scharrison's blog

Corporate tax-dodgers get help from NC Senate

Those poor little multi-state corporations need protection from the mean old tax collectors:

The state Senate and the business lobby want to take away a big stick that the state's tax collector says it needs to punish big businesses that dodge their taxes.

The issue is up for debate in budget negotiations under way between the state House and Senate. The Senate's version includes a provision that would prevent the N.C. Department of Revenue from assessing a penalty on businesses it thinks are hiding income.

Charges may be refiled against Blackwater (Xe)

The Justice Department is still seeking justice for innocent victims of the Nisour Square massacre:

There was more than enough untainted evidence to justify a trial for five Blackwater Worldwide guards involved in a deadly 2007 shooting in Baghdad, the Justice Department told a federal appeals court.

In court papers seeking to reinstate criminal charges, the department asserted that some of the evidence tainted by immunized statements in the case was harmless and did not justify scuttling the manslaughter charges against the guards.

Republican idiocy: Obama planned oil spill

And I thought Reeves was prone to paranoid delusions:

Republican Congressional candidate William "Bill" Randall is suggesting that the Obama Administration and BP conspired to intentionally spill oil in the Gulf, resulting in 11 deaths and the worst environmental disaster in the nation's history.

Randall, who has aligned himself with the Tea Party movement, readily admits that he has no evidence that what he says is true. But that is not stopping him from from making the claim as he campaigns for in the June 22 GOP runoff to face incumbent Democratic Rep. Brad Miller on the November ballot.

Susie goes to Raleigh

And gets some justice for herself and her friends:

Susie is a 1-year-old pit bull-German Shepherd mix whose body still has the scars the horrific assault she endured. When she was eight-weeks old, Susie was burned beaten and left for dead.

The man who assaulted her was sentenced to probation. The law named after Susie would make such abuse a felony and give judges the option of jail time.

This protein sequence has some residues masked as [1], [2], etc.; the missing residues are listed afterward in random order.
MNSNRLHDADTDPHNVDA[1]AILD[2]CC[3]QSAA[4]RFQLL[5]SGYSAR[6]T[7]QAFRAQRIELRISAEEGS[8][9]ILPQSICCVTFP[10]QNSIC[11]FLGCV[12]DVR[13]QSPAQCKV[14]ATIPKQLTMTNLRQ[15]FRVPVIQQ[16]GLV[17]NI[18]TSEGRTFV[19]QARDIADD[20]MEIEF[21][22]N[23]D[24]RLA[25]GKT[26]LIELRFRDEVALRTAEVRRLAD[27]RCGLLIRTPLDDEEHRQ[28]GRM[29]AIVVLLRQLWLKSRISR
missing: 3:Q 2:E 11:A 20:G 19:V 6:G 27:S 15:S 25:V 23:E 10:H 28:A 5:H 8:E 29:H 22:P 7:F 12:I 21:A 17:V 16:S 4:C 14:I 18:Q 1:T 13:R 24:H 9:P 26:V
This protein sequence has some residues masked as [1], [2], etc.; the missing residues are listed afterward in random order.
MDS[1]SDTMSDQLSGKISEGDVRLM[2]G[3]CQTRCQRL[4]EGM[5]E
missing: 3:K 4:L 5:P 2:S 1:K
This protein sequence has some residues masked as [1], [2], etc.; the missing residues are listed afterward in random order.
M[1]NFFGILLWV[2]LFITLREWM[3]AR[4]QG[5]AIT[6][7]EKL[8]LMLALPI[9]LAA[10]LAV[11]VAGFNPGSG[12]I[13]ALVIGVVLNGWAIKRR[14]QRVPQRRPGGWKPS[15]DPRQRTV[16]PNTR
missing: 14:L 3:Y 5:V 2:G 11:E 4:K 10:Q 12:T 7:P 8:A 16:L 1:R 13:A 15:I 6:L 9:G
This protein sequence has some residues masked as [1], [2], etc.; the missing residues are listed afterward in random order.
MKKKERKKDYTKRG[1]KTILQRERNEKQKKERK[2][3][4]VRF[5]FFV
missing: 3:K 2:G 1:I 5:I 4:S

Criminal negligence: NC's underfunded mental health system

When there aren't enough beds, people die:

Chapman was the Charlotte man who sought psychiatric help at Carolinas Medical Center-Randolph, at one point telling staff he wanted to "kill his wife," but was released with medication for depression and instructions to call back for an appointment. Hours later, police say he had killed his wife, one child and a stepchild.

A government that spends hundreds of millions for capital projects and economic incentives, yet sends suicidal or homicidal patients back on the streets, can no longer lay claim to the title "Public Servant".

NC Republicans and their warped ideology

Couples heading to the magistrate need a "cooling off" period:

Could a 30-day waiting period for marriages performed by magistrates be in North Carolina’s future? Rep. Bill Current, R-Gaston, said he hopes the idea results in making marriages stronger.

“Most ministers won’t marry you unless they talk to you for a while,” Current said, explaining why the suggestion wouldn’t put a similar requirement on ministers. Current said that local and state officials spend a lot of time trying to fix problems that are a result of marriages falling apart.

Burr hits $10 million mark

Jack Betts asks the elephant-in-the-livingroom question:

Here's a question the moderators didn't ask Thursday night in the first of two televised debates between Senate Democratic candidates Elaine Marshall and Cal Cunningham: Does their race even matter against an incumbent with a $10 million war chest?

Just as a point of reference, by this time in 2008, Kay Hagan had amassed some $1.6 million for her campaign, and much of that was raised and spent pre-Primary.

Is Wendell Fant running, or not?

The NC First Party's chosen candidate is waffling:

After a costly petition drive to put him on the ballot as an independent alternative to Democratic U.S. Rep. Larry Kissell, Concord resident Wendell Fant said Friday he's not sure he'll run.

"Right now it's a definite 'I'm not sure,'" Fant said.

A group called N.C. Families First delivered more than 35,000 signatures to election boards throughout the 8th Congressional District supporting Fant's candidacy.

Titan Cement stands alone in SEPA appeal

Which should tell them something about their chances:

Cement-maker Titan America will be alone in appealing last month’s Superior Court ruling, the one that applied a lengthy environmental review to its proposed facility and rock quarry in New Hanover County. That is because the North Carolina Attorney General’s Office has decided not to join Titan in appellate proceedings.

Gov. Bev Perdue’s office announced the attorney general’s decision to step aside in a statement Thursday evening, in which a spokeswoman said the attorney general had reviewed the ruling and concluded it was too narrow a decision to contend.

Thanks to BP, Gulf ecosystem failure likely

In the Gulf, it's what we don't see that may be the most damaging:

Oil from what is now considered the nation's second-largest spill, 1989's Exxon Valdez mishap, slicked 11,000 square miles of ocean surface and 1,300 miles of pristine Alaskan coastline while killing hundreds of thousands of birds and marine mammals and untold numbers of fish and fish eggs.

But the impacts of the ongoing Deepwater Horizon leak in the gulf may be far worse given that much of the loose oil is actually in the water column, not on the surface. In fact, researchers from the National Oceanic and Atmospheric Administration (NOAA) recently detected huge deepwater plumes of dispersed oil up to 30 miles long, seven miles wide and hundreds of feet thick.


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